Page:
Risk Management

 

Why, What, How?

Risk is inevitable in everything we do. There may be commonplace risks that are almost inevitable, for example, the risk that a member of the team is sick for part of the project. There may be some unlikely but high impact risks, for example, the risk that the solution could cause the destruction of the organisation (see the case studies below).

The good Project Manager will constantly assess the risks and take action as needed. There are three possible outcomes for each risk:

The process for managing risks is:

Risk Management - available as a PowerPoint slide

 

Why is it hard to believe you could personally destroy the organisation?

 

Case Study

A European retail and wholesale bank replaced its core operational systems following their "Rapid Implementation Plan" (RIP). Their previous systems were obsolete and inadequate. As they needed the space for the new hardware when it was ready, they physically removed and scrapped the old hardware to switch over immediately to the new system.

Very soon, major problems were found with the new system. It did not correctly calculate interest and consequently was misstating customers' balances. Very large amounts of money were vanishing in the accounts. There was no possibility of reverting to the previous system.

Our review identified the problems and external teams were brought in to fix the system and to correct the accounts. The one thing we could not fix was their reputation. The bank was no longer a viable profit-making entity, but, thanks to our work, it was able to cease retail trading in an orderly fashion.

 

Case Study

A global telecomms service provider had built new customer and billing systems. To save time and cost, no one had bothered to document the system. Some time later they realised that this was causing operational difficulties in running the system.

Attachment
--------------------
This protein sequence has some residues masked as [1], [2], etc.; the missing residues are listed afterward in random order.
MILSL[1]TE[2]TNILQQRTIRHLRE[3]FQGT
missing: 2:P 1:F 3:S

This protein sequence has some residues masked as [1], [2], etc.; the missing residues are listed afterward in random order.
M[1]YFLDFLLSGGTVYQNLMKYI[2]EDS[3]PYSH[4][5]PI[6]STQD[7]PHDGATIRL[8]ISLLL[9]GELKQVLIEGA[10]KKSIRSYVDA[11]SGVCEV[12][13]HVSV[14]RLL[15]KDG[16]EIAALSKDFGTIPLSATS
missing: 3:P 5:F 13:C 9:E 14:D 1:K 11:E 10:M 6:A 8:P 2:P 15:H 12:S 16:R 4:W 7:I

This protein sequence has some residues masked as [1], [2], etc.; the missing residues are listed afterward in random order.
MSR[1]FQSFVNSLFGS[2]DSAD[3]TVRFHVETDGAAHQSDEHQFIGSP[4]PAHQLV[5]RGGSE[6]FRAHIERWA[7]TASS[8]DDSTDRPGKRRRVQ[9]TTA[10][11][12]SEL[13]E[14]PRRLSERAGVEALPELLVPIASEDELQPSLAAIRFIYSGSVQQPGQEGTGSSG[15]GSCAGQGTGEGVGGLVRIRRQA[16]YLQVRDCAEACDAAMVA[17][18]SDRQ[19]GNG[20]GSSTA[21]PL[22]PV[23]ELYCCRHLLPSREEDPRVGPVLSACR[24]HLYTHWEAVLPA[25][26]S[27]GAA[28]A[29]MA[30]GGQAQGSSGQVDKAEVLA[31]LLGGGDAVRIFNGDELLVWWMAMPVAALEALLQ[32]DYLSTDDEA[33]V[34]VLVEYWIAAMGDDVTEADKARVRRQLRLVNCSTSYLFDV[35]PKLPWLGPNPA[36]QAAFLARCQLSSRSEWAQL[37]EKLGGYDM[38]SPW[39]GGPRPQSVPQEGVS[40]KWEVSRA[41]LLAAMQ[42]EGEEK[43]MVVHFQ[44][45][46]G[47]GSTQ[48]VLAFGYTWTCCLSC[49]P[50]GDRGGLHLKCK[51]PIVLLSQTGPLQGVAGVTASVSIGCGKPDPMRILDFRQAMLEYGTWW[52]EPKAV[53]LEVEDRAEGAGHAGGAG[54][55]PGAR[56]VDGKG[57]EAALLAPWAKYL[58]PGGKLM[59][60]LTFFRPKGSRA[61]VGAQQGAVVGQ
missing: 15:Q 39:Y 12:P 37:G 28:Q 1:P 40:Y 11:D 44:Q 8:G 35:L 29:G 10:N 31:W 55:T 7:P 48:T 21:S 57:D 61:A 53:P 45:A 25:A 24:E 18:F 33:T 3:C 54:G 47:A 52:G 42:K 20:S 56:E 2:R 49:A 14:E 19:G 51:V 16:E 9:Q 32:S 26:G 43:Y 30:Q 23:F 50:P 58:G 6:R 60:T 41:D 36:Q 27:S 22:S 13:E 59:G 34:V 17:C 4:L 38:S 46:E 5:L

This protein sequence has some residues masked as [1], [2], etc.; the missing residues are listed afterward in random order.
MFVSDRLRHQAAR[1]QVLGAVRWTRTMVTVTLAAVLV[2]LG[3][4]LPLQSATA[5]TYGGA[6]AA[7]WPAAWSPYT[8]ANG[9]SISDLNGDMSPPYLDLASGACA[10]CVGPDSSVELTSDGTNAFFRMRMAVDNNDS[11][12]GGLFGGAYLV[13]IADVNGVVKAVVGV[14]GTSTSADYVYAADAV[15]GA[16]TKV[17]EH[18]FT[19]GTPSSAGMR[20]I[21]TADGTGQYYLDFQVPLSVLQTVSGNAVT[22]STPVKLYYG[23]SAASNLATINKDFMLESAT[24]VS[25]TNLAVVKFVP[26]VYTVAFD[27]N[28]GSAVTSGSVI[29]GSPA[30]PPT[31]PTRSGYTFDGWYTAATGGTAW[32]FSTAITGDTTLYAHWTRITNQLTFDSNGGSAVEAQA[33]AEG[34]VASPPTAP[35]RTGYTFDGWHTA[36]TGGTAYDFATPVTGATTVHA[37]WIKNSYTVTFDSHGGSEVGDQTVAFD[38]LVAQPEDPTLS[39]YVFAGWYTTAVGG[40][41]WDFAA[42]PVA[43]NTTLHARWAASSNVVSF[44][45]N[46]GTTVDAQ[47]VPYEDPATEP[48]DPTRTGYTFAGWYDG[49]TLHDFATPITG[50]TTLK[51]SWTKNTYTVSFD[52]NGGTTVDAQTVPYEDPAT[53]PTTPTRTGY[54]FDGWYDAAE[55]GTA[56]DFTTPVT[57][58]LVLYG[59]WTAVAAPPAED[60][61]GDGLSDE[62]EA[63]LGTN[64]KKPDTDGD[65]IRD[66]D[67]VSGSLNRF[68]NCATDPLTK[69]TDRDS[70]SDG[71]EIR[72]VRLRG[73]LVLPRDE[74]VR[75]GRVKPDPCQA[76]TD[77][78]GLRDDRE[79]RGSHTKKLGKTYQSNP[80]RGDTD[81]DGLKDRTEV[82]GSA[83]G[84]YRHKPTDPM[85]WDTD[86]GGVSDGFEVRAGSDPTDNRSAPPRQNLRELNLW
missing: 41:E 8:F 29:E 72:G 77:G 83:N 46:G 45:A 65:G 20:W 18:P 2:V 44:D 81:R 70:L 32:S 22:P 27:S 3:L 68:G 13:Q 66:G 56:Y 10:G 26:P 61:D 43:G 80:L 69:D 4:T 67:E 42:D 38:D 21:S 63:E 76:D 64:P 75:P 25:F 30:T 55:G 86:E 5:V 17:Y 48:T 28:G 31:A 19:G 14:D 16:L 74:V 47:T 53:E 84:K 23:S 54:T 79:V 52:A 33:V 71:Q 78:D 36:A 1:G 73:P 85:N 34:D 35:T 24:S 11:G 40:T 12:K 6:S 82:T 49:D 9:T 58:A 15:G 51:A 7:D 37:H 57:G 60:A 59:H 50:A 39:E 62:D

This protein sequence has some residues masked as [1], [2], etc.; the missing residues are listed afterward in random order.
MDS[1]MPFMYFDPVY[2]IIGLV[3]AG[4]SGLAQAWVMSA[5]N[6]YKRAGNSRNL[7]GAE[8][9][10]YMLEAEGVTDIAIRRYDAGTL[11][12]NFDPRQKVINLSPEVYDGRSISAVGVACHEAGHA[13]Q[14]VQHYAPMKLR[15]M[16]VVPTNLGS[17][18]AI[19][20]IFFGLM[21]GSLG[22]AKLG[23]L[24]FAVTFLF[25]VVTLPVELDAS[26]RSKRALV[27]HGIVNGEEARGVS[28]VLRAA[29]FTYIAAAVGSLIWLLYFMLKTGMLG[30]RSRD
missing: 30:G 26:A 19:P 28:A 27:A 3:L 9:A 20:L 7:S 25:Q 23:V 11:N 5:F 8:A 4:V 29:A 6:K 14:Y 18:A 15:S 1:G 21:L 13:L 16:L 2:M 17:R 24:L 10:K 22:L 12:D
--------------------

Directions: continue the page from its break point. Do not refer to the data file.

Our work was to retro-document the systems. As no one knew any of the detail we did this by examining the code and deciphering what it did. One element of the billing algorithm was particularly strange. When we explained it to the Finance Director he said "no it can't work like that - if it did we'd be bankrupt". It did, they were.

 

Assessing risks

Statisticians love to play with the mathematics of risk. The basic formula is simple:

probability of the risk times costs if it happens equals expected cost from this risk

Equally simple is the rationale to apply when considering avoiding actions: if the cost of the avoiding action is less than the reduction in the expected cost of the risk then it is worthwhile.

             
  Quantifying Risks and Justifying Avoidance Actions  
             
  Probability  

.5

     
x Financial impact  

10,000

x    
= Expectation of losses  

5,000

 

5,000

 
             
  Cost of avoidance or risk reduction  

2,000

 

2,000

-
             
  Probability after effect of avoidance / reduction actions  

.1

     
x Financial impact after effect of avoidance / reduction actions  

10,000

x    
= Revised expectation of losses  

1,000

 

1,000

-
             
  Net benefit from actions      

2,000

 

Note that you can reduce the expected cost of a risk either by reducing its probability, or by reducing its impact.

This guidance is mathematically sound, but there are several practical problems with relying solely upon such logic, for example:

Suppose you tell the Project Sponsor that there is a 1 in 10,000 chance that you might destroy the organisation. Assuming you are not fired immediately, how much would it be worth to reduce that risk to 1 in a million? How much would they pay to reduce it to zero (assuming that could ever be possible)?

Suppose that the risk would not damage the project or its planned benefits but it would damage your third party contractors. This is not uncommon where a fixed price contract has been agreed. The risk might be that the availability of departmental resources fails to meet the planned level. When the contractor runs late and has to put in more resources - it is probably the organisation's fault but it may be the contractor's risk and to the contractor's cost.